Beneath blue summer skies, New Zealand captain Suzie Bates won the toss and elected to bat first on a hard, flat pitch that seemed ideal for batting.
Following on from their unbroken 142-run partnership in the recent WT20I between these sides on Wednesday, Bates and opening partner Jess Watkin dominated the Irish bowling again putting on 172 runs for the first stand – the second highest opening partnership in women’s ODI cricket for New Zealand.
Bates’ attacking flair was on full display as she played a glorious range of shots all around the wicket, scoring at a strike rate of over 150 throughout. Watkin, making her WODI debut, was not to be outdone, providing support to Bates by ticking the scoreboard over at a run-a-ball.
The crowd sensed that only a special piece of cricket skill would break the partnership, and indeed that came to pass. Watkin, on 62 (59 balls; 10 x fours) pulled a ball from Ireland’s Gaby Lewis out towards the square-leg boundary where substitute fielder Rachel Delaney took a low, running one-handed catch.
Despite the breakthrough, relief did not come for Ireland as first-drop batter Maddy Green joined her skipper and the pair proceeded to put on 116 runs from 67 balls.
The partnership looked unbreakable until Bates, after just bringing up her 150, was beaten in flight by 17-year old leg-spinner Cara Murray and wicketkeeper Mary Waldron had the bails off in a flash with Bates outside the crease. Bates’ tally of 151 (off 94 balls; 24 x fours, 2 x sixes) was her second highest innings in this format and the 10th century of her international career. During her innings she also created New Zealand cricket history by surpassing Debbie Hockley as New Zealand’s highest run scorer in Women’s ODIs.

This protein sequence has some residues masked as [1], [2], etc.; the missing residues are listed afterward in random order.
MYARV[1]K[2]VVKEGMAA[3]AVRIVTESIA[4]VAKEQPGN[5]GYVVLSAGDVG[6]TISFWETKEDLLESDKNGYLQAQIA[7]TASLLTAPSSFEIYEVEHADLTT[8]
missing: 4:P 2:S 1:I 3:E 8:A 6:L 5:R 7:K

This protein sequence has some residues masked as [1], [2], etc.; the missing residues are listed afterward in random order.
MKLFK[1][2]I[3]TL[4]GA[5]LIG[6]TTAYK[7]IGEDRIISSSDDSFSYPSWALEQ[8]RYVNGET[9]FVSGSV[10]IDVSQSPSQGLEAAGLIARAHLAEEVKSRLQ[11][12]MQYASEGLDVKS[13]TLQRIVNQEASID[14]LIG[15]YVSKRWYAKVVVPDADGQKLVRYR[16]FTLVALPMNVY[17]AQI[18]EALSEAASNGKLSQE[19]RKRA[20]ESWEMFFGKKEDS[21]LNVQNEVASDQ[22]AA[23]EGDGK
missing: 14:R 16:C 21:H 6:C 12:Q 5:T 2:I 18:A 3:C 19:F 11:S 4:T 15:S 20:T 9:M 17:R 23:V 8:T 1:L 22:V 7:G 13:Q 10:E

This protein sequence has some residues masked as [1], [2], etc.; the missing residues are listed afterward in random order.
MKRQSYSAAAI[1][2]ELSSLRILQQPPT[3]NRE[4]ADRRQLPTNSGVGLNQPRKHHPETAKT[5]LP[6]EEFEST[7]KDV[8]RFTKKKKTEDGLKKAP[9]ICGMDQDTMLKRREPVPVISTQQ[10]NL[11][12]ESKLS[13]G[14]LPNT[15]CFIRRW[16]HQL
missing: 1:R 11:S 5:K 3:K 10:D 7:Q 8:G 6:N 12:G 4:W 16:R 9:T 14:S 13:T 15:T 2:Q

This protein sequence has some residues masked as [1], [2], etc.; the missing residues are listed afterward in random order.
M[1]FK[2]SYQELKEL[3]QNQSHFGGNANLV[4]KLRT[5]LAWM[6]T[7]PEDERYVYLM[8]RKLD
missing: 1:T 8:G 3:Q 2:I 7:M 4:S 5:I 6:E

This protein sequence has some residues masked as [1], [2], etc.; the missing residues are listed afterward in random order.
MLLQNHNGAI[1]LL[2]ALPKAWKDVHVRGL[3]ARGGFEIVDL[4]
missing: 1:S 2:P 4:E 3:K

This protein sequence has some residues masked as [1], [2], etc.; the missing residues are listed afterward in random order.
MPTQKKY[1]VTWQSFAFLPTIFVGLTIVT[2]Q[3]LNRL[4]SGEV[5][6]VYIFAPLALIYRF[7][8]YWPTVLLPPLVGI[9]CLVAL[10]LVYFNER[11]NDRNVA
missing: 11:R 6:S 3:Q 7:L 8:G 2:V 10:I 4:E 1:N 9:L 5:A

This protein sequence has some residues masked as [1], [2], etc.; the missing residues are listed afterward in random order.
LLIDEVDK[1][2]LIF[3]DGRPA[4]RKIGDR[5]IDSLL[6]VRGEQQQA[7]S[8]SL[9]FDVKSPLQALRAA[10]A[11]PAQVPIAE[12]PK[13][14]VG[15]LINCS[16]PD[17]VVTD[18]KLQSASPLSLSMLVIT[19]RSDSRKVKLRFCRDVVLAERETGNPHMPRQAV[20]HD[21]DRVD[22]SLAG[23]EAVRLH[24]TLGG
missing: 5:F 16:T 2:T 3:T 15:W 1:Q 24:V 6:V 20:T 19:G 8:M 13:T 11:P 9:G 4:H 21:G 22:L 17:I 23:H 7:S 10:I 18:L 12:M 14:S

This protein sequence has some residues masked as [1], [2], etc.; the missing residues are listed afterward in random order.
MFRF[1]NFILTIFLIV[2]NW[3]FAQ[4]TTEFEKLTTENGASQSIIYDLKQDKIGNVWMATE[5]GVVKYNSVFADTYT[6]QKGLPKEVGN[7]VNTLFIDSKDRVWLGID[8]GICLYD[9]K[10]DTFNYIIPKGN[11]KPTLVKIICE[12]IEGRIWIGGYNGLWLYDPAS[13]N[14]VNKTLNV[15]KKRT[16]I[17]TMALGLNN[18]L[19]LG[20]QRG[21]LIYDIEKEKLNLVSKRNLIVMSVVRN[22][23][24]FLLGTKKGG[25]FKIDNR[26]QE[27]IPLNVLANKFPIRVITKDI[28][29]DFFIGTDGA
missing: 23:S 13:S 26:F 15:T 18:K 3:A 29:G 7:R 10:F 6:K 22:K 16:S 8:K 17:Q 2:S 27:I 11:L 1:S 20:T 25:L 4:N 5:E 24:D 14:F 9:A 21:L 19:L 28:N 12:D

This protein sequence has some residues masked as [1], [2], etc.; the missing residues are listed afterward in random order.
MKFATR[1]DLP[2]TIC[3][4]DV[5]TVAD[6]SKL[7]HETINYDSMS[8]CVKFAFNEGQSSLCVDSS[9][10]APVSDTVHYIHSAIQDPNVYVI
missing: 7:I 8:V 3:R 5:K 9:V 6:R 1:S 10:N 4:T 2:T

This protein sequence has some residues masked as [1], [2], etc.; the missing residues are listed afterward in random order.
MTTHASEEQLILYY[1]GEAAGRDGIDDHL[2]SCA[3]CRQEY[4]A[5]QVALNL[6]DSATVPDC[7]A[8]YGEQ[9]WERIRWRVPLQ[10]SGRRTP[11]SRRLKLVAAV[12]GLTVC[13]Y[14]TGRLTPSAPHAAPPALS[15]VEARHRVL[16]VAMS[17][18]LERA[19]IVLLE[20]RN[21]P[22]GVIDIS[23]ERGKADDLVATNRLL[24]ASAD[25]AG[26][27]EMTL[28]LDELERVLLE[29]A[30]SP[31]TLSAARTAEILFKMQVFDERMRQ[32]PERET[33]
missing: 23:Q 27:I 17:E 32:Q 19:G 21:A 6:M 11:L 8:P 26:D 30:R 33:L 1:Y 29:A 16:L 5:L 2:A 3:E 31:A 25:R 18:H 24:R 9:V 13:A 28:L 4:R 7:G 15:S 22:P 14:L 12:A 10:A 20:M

Green continued on apace and brought up her maiden international century, eventually falling to a good outfield catch by Gaby Lewis for 121 off 77 balls (15 x fours, 1 x six).
The final New Zealand total of 491-4 from 50 overs represented the record highest team score in ODI history (women or men).
The Ireland response got off to a shaky start losing both openers, Waldron and Una Raymond-Hoey, early to the pace of 21-year old Hannah Rowe.
Lewis and captain Laura Delany set about restoring stability to the innings, however Lewis – who was following on from her innings of 61 in the T20I on Wednesday – had her promising innings of 20 runs (26 balls; 4 x fours) cut short by a great in-field catch by Kate Ebrahim.
Delany and Jenny Gray batted well together and developed a solid-looking partnership of 63, however after the departure of the skipper for 37 (65 balls; 4 x fours) the remaining wickets fell in short order and Ireland’s innings finished at 144-9 from 35.3 overs (Isobel Joyce, who sustained an injury in the field earlier in the day, was unable to bat).
The New Zealand bowling unit put in a highly-polished performance, led by a career-best 4-17 by off-spinner Leigh Kasperek.
Speaking after the game, Ireland Women’s Head Coach Aaron Hamilton reflected on the performance:
“It was a tough day in the field. We have a young group and I think they really saw what it was like to play international cricket today. The thing the team can take out of today is how one of the top sides in the world are so consistent, and that they keep going right to the end. It’s something that we could learn from.”
“We have the day off tomorrow – we’ve told them to have a think about the performance over night, then forget about it. We’ve got to be more consistent with the ball. As I said, we have a young group but if we can become more consistent and take our chances, then we’ll come out of this fine.”
The second WODI between the two sides is at The Hills Cricket Club on Sunday.
NEW ZEALAND 491-4 (50 overs; S Bates 151, M Green 121, A Kerr 81*; C Murray 2-119)
IRELAND 144-9 (35.3 overs; L Delany 37, J Gray 35; L Kasperek 4-17)
New Zealand won by 347 runs